Note - I know I just admitted to committing what is probably a grievous quilting sin, but I just couldn't take on these two sewing machines - they were in terrible shape and I was hot and super tired by that point and didn't stop my dad when he threw them down the front steps. By then, it was WAY too late.
Your family may have absolutely no idea or desire to deal with $1000 worth of cotton fabric. If they don't know anyone that sews, they might make the mistake of donating fabric to Goodwill. This is a mistake because all items that don't have an immediate use get thrown away. Fabric doesn't have an immediate use, and it's hard to price it properly. When in doubt, most places just throw it out.
Also consider the confusion and heartache created by UFOs. I remember a chapter in Mason & Dixon Knitting where a photo of a half finished Aran sweater was shown, along with a lament about what to DO with this project, which had been left behind when the original knitter died. Finish it? Throw it away? What? The daughter was left with questions her mother certainly couldn't answer anymore.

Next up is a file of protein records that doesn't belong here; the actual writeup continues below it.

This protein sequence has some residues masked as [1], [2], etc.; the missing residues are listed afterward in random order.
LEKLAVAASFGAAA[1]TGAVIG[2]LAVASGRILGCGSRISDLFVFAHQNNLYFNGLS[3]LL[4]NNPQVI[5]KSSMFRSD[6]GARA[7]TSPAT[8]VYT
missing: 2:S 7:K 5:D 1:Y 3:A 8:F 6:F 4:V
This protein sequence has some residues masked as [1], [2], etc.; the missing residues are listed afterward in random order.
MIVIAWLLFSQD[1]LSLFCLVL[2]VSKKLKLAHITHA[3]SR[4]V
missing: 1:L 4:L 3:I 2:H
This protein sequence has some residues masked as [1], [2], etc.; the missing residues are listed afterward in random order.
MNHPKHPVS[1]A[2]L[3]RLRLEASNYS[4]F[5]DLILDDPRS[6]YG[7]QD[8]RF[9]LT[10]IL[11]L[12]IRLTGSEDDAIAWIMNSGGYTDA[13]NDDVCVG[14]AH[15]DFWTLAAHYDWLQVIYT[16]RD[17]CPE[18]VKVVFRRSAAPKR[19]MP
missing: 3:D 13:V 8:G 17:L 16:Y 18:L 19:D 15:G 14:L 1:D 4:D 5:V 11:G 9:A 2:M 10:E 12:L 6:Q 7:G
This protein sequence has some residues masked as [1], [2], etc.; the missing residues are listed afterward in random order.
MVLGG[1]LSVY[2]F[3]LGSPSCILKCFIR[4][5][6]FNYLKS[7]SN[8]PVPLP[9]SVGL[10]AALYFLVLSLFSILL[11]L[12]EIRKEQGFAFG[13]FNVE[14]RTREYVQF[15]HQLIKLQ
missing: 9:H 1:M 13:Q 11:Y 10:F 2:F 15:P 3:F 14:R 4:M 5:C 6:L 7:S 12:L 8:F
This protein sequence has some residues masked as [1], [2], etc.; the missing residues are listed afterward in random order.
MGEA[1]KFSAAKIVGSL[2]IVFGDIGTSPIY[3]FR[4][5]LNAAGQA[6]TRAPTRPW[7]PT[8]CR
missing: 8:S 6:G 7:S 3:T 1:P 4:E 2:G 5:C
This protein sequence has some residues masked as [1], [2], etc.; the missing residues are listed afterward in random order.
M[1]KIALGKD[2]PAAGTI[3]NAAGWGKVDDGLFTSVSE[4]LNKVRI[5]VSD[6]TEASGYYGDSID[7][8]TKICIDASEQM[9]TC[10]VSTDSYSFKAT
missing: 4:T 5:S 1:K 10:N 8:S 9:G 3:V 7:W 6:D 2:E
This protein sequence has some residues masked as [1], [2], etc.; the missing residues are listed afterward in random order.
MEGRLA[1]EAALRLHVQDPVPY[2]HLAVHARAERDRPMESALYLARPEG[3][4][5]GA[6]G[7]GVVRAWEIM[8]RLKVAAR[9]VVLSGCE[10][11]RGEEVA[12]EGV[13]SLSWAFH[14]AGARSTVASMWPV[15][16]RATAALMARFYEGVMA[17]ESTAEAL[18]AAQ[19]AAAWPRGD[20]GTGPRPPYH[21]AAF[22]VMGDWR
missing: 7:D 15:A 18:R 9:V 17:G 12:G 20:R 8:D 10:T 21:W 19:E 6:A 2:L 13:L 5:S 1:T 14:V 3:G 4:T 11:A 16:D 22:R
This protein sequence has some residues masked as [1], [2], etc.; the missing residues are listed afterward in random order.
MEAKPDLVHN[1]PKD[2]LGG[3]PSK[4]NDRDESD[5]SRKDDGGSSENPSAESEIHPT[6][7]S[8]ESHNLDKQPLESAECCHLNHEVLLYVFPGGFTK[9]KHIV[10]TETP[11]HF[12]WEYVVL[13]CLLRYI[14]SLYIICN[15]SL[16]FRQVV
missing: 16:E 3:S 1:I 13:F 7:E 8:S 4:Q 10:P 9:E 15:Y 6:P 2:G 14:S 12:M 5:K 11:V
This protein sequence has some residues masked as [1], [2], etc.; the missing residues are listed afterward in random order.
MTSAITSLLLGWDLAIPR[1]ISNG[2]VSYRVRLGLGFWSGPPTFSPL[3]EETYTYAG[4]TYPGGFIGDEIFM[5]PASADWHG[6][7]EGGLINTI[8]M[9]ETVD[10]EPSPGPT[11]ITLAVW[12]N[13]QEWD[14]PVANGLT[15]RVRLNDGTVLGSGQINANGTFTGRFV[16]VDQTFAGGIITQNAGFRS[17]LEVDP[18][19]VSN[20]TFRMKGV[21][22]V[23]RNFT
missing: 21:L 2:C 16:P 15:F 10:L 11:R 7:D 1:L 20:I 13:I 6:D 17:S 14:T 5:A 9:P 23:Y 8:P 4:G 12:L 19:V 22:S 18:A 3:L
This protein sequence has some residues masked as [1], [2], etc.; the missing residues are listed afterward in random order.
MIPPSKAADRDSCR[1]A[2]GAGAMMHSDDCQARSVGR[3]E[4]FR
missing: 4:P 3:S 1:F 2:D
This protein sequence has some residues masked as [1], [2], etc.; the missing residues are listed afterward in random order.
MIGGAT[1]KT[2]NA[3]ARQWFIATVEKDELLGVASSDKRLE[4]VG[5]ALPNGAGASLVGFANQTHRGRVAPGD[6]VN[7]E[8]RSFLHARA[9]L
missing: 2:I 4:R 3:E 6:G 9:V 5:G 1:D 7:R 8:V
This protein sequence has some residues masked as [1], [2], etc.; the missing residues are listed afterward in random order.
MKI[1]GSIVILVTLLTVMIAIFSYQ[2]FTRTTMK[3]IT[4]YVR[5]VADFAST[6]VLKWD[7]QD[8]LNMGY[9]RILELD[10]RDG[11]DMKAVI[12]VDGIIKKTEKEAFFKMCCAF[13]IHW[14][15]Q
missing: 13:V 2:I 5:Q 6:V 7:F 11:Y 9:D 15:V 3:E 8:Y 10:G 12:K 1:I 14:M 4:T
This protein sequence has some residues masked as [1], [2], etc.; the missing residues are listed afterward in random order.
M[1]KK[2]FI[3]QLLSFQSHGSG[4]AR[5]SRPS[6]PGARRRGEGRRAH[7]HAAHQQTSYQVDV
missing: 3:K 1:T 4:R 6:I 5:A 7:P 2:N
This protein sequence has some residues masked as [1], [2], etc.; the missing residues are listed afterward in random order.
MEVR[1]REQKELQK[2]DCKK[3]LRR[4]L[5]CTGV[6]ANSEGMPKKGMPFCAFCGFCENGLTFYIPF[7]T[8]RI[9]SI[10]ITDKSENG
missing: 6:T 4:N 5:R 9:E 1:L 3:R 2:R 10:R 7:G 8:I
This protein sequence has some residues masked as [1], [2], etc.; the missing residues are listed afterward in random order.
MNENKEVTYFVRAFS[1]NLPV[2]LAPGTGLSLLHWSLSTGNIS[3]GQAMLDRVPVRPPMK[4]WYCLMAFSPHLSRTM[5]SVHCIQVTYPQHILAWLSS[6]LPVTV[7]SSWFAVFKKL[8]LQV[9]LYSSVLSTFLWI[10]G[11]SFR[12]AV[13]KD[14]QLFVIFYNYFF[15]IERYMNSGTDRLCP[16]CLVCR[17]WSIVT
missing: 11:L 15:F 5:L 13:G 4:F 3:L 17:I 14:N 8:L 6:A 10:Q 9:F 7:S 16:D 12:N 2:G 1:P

Your machines may stay in the family for sentimental reasons, stuck away in the attic or the closet (unless you really luck out and get a kid or kid-in-law that actually sews), but aren't machines meant to be used and enjoyed by people who know how to take care of them?
So consider making a plan for your stash. I know I'm not only going to start making a plan, I'm also going to do some serious downsizing on my own home.
I have unfortunately large closets in my house. It's unfortunate they're big because they just get filled with lots of junk that really only sticks around because I have the space to store it.
There's so much stuff that I keep because "I may need this someday..."
Well, someday has come and gone, and if I haven't used it in a year, it's obviously not needed!
So that's it for this random experience post about cleaning up my grandmother's estate. It was sad and exhausting, but in the end I feel like I made a huge difference for my dad, and that's what matters. Hopefully I've lightened his load.
Let's go SLEEP!